Edmond Gifford, on his farm in the far southeast corner of the township, had been one of the three persons killed by raiders in the valley in 1861 before the mass exodus began. Gifford was murdered in his front yard, in front of his house, and his mules and horses stolen. His wife and children had left the valley immediate to live with other members of her family. Their son, Franklin, 16 in 1860, served in the Union army and had expressed the intent to marry and return to claim the family farm. His mother supported the intent of the son, but expressed no interest for she and her daughter to return. With help from his family, Franklin and Josephine Gifford did return to their family farm in 1867; and were successful in their endeavor.
Samuel Street had served in the Union army and had notified Gideon of the intention of his family to return, hopefully in 1866; it was actually 1867. They were still on the farm as this report was written. Riley Cooper had been in communication with both Gideon and with David Baldridge about returning to work at the mill when it got back in full production. Riley also said his wife and son planned to return and they were interested in purchasing the 160 acres, to the west of the Truesdales, where they had lived and farmed before being driven away. Riley and Julia Cooper did return in the spring of 1866. Their son, Anderson, did not survive his service in the war.
There had been four farms located north of Oak Springs in 1860: Ephriam Bressie, Abner Wingfield, Jesse Bartlett, and Oliver Dodson. The Bressies had relocated into central Missouri and did not plan to return - however, they hoped they could sell their land, if there was any value there. Abner Wingfield and his family planned to return, which they did, in 1867, and in 1872 purchased the Bressie place at a very low price. Neither Jesse Bartlett nor Oliver Dodson, or any of their family members had maintained contact with anyone as of the fall of 1865.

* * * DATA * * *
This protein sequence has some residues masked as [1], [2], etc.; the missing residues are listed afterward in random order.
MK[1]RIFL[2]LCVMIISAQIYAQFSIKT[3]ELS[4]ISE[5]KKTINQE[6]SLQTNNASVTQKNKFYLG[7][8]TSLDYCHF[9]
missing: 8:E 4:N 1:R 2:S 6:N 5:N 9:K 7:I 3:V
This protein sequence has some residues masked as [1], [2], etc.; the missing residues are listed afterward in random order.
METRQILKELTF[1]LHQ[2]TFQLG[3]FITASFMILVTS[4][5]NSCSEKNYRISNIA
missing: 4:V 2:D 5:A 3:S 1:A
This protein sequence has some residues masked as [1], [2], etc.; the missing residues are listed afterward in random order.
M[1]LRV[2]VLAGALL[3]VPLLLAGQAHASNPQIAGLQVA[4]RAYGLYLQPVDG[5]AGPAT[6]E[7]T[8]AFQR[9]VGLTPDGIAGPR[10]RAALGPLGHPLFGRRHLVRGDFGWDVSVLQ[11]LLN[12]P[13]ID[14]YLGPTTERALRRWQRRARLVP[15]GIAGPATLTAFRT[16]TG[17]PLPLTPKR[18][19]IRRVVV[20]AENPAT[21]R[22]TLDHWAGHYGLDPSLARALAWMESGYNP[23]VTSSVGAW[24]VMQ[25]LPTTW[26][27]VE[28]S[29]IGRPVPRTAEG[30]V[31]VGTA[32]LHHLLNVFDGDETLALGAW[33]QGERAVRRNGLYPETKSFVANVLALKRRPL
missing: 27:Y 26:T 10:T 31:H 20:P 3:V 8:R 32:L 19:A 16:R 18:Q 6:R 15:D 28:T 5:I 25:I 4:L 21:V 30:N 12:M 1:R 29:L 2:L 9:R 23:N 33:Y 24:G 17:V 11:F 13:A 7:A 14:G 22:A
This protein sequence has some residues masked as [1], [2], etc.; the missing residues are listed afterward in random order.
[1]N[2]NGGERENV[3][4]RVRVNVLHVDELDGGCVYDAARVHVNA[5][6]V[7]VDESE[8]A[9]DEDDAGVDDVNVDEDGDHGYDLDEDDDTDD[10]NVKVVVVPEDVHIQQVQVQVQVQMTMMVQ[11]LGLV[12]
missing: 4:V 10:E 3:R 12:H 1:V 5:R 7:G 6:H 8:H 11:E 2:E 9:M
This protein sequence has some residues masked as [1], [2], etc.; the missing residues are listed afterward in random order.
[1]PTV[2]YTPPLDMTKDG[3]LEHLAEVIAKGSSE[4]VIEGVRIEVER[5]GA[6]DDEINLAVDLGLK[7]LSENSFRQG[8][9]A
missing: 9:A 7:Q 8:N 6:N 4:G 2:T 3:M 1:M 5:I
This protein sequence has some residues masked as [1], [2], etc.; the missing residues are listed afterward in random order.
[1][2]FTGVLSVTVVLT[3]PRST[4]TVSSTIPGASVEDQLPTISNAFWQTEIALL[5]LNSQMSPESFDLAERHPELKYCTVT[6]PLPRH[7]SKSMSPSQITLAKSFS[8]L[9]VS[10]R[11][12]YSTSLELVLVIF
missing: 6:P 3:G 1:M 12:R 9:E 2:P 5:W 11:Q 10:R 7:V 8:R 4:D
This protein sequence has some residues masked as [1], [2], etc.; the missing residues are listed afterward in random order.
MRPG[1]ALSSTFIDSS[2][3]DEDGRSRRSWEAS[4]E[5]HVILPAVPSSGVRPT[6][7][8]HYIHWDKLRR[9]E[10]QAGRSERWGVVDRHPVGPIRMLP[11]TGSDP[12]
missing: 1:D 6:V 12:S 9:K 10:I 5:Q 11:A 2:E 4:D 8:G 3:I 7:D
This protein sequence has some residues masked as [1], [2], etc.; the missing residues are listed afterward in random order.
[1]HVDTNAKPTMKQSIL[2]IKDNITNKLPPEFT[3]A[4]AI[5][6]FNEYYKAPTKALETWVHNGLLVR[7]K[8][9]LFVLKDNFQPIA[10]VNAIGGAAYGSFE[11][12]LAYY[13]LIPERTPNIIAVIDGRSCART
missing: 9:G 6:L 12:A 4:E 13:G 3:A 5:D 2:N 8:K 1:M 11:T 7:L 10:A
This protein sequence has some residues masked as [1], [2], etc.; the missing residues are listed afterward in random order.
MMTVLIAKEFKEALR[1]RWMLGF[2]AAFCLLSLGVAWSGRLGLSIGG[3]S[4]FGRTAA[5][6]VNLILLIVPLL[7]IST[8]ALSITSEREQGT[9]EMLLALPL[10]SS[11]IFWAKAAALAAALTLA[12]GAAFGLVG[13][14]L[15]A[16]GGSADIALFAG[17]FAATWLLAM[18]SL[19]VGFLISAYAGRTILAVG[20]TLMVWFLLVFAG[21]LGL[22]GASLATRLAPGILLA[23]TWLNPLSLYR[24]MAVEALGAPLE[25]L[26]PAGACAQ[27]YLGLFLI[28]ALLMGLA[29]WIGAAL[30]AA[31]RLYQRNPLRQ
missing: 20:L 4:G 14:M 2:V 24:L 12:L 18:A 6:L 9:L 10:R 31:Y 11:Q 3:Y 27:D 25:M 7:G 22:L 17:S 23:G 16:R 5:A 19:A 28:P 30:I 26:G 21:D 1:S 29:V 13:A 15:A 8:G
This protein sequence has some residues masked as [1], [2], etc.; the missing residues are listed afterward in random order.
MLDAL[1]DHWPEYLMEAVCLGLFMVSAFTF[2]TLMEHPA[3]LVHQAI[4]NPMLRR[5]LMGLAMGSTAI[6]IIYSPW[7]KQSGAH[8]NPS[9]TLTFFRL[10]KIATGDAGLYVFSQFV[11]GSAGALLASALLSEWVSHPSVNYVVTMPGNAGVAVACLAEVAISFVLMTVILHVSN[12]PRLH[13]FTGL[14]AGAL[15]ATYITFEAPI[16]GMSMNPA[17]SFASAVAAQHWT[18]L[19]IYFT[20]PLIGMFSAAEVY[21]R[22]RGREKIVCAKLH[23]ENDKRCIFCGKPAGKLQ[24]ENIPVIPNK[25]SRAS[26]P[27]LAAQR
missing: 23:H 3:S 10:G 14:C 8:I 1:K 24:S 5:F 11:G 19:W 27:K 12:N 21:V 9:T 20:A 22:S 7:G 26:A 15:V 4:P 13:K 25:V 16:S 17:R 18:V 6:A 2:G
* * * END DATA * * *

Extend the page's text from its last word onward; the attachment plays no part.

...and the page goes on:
In Oak Springs, Jerry and Polly Potts had kept in touch, but declined to return any time soon. However, late in 1868 they renewed contact with town officials indicating their plan to return to claim their town property in early 1869. They did in fact do that and arrived in the spring along with her younger brother, a physician, J.D. Potts. They built a family home on Lot 3 of Block J. They also bought Lot 4, of Block J, that fronted on Central Avenue, where they built a multi-front building for their businesses included a physician’s office, a barber shop, an apothecary and a print shop. A second floor above the businesses on the lower level provided for apartments that were only finished as needed. J.D. Potts finished and lived in one. When Alex McDonald moved into Oak Springs, he moved into another, in 1869.
Ace Donagan indicated his intention to return and build a new tavern much as he had when he left in 1860. He was communicating with the Town Council on site and timing issues in late 1865.
Ralph Campbell (and his Rhodes wife) and well as Theodosius Rhodes (and his Campbell wife) expressed interest in returning but each was still uncertain under what conditions and when.
Levi Weston expressed plans to certainly return, but he really needed to wait until a little more population was back in place to return. This time arrived in the spring of 1869 when he returned to restart the operations in the location he had left behind in late 1861. The contract to build the two special carriages for the new subscription school did play a role in his timed return. Levi was fully operational by early in 1870.
To be continued... next Friday.
May we each have a Homeplace, if only in our hearts!
Dr. Bill ;-)